The resistance is called frictional force or simply friction

Static frictional force

When we exert force in an attempt to pull a block to the left, a frictional force is directed to the right.

This force exactly cancels our force and the block does not move.

This frictional force is called the static frictional force .

Now as we increase the magnitude of the applied force, the magnitude of the static frictional force also increases and the block remains at rest.

Kinetic frictional force

But when the applied force reaches a certain magnitude, however, the block “breaks away” from its intimate contact with the surface and accelerates leftward.

The friction force is still present, and opposes the motion.

This frictional force which opposes the motion is called the kinetic frictional force.

Magnitude of Friction force

When we apply a force to the block and it does not move, what will be its acceleration?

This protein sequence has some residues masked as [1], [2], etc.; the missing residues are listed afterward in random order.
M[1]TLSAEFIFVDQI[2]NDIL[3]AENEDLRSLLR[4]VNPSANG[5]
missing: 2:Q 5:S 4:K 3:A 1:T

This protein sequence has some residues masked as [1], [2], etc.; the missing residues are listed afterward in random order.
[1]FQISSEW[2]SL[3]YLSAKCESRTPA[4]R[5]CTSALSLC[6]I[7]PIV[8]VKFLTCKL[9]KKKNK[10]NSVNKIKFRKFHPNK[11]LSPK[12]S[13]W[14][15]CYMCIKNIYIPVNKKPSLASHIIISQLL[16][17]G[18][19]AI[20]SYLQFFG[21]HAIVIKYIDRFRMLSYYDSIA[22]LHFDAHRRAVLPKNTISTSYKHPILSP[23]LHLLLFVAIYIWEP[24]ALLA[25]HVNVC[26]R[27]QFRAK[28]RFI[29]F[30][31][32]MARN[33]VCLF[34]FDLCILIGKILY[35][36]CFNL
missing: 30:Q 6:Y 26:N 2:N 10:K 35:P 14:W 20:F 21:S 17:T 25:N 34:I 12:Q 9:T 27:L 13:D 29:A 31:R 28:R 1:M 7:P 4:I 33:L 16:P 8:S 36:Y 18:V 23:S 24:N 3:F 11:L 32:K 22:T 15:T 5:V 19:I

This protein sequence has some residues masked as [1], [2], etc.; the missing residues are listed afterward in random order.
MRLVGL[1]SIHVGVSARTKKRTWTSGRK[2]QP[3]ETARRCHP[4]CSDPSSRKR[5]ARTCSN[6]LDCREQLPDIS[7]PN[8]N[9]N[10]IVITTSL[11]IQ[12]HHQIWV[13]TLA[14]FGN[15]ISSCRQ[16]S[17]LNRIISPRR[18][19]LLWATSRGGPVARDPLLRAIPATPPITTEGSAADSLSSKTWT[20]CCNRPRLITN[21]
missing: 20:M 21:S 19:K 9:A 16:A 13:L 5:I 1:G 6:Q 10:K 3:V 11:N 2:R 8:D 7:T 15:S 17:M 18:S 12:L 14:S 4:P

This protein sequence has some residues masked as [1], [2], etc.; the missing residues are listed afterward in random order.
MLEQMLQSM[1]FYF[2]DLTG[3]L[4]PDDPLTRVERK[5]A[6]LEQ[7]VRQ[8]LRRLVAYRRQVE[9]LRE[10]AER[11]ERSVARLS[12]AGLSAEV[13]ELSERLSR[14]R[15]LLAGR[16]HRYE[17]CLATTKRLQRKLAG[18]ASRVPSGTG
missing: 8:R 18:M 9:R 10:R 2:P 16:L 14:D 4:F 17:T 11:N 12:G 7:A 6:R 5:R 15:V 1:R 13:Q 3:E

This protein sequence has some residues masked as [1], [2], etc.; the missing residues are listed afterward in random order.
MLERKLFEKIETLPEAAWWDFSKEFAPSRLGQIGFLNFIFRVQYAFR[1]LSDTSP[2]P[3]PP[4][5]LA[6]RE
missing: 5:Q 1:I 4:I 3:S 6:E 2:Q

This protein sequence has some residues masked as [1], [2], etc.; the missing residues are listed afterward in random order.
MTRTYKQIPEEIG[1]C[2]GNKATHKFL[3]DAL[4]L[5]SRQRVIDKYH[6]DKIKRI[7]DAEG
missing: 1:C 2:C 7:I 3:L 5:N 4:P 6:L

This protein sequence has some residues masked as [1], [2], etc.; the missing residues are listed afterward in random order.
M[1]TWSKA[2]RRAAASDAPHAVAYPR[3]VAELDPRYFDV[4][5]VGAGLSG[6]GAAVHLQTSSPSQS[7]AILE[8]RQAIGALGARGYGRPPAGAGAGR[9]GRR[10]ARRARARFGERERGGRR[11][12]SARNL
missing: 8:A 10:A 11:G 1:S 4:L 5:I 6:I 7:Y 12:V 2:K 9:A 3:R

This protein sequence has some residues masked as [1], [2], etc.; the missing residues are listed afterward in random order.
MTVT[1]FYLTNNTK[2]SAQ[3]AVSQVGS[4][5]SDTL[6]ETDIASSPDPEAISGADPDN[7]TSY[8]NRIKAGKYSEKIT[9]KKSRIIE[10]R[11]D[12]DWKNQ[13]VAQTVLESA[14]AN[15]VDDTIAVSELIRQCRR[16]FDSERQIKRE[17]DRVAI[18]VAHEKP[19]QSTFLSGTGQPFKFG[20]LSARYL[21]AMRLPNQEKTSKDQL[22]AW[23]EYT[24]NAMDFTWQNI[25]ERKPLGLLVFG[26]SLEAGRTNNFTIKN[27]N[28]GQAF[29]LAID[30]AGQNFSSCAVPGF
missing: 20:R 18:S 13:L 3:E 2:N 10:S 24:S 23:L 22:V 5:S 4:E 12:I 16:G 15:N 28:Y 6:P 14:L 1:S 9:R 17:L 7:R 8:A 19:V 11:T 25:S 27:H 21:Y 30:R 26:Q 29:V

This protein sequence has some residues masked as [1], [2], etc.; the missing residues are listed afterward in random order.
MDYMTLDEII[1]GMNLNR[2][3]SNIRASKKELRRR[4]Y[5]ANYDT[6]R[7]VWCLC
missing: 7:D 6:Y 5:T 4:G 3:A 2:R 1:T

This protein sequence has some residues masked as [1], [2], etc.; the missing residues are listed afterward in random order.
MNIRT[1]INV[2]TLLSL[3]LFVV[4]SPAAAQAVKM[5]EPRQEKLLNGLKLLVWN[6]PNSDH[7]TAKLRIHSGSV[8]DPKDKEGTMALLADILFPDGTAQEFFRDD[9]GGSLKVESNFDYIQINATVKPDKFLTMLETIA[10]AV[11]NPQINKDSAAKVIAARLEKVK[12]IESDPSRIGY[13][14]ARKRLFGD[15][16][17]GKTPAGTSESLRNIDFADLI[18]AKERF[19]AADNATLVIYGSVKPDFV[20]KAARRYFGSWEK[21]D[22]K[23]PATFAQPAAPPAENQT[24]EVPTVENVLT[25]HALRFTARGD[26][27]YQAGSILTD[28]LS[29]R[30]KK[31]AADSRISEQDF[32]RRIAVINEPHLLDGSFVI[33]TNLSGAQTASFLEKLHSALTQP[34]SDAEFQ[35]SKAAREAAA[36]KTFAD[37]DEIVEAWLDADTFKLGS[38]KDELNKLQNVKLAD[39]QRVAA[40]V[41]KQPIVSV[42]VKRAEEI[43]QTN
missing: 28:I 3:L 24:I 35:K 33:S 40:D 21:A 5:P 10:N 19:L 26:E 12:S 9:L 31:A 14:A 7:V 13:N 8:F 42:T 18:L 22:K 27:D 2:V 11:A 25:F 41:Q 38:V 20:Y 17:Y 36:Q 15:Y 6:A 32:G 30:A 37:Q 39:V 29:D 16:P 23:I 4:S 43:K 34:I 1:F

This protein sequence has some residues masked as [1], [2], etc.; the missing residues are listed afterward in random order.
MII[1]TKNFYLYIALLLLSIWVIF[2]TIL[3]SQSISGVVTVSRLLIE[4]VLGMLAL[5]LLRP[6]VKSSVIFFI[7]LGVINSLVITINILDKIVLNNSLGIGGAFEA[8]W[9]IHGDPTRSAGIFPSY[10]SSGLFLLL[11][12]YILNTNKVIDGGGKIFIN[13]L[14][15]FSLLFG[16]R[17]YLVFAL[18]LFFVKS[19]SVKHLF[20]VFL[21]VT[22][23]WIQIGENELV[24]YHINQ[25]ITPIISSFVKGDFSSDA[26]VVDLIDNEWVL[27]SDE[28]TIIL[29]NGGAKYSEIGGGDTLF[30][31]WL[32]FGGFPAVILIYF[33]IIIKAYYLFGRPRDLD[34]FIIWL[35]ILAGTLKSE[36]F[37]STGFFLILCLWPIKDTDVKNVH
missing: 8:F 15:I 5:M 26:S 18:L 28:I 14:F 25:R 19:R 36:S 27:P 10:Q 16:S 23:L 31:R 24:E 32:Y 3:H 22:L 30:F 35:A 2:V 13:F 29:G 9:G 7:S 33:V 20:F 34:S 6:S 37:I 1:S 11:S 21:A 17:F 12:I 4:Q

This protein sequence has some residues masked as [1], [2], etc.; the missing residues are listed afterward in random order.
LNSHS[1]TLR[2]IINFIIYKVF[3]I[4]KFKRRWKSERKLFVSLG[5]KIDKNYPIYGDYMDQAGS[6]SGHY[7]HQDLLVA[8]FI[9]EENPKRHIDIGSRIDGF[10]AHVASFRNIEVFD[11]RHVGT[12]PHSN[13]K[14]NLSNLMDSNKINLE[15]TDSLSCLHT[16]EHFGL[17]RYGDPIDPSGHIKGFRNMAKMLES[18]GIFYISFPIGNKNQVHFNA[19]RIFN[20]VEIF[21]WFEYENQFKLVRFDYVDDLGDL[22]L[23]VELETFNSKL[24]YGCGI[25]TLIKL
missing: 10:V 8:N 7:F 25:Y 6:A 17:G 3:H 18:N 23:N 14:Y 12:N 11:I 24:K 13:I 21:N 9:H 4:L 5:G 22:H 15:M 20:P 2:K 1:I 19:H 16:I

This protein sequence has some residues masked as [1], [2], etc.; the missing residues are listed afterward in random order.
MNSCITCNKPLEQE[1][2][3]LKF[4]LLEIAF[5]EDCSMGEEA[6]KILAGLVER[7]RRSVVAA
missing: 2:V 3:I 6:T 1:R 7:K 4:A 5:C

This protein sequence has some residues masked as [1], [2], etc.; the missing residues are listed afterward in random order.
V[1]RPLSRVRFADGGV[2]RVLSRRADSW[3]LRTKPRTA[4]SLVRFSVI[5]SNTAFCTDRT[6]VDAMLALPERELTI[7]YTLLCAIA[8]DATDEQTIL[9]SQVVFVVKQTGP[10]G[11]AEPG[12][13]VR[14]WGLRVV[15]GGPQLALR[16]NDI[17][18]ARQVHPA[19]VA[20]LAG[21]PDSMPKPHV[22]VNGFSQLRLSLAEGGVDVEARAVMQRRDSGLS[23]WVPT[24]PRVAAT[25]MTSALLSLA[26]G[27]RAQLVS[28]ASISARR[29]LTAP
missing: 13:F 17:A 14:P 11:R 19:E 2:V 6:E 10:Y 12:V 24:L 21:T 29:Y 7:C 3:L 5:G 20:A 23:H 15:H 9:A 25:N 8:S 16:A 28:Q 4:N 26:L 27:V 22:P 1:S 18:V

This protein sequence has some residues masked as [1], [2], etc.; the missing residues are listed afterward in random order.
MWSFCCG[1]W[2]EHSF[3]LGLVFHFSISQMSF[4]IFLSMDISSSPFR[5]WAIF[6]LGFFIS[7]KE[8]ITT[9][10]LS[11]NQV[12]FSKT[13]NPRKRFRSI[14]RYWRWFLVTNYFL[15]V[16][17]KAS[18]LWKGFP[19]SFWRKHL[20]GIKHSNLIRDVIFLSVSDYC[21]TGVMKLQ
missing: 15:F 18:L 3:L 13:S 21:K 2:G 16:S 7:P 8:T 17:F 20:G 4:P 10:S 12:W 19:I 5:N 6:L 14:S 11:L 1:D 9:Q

But when the magnitude of applied force reaches a certain maximum value, the block “breaks away” and start moving.

This is the maximum static force of friction the block can produce.

Experimentally magnitude of maximum static force of friction is found to be proportional to the magnitude of normal force

where is the coefficient of static friction and is the magnitude of the normal force on the body from the surface.

When the magnitude of the applied force exceeds , the body begins to slide along the surface.

When the body begins to slide along the surface or body is in motion, the magnitude of the frictional force rapidly decreases and is called the kinetic frictional force .

Experimentally magnitude of kinetic frictional force is found to be proportional to the magnitude of normal force .

where is the coefficient of kinetic friction.

Magnitude of kinetic frictional force is always less than the magnitude of maximum static force of friction .

Checkpoint 7

A block lies on a floor.

(a) What is the magnitude of the frictional force on it from the floor?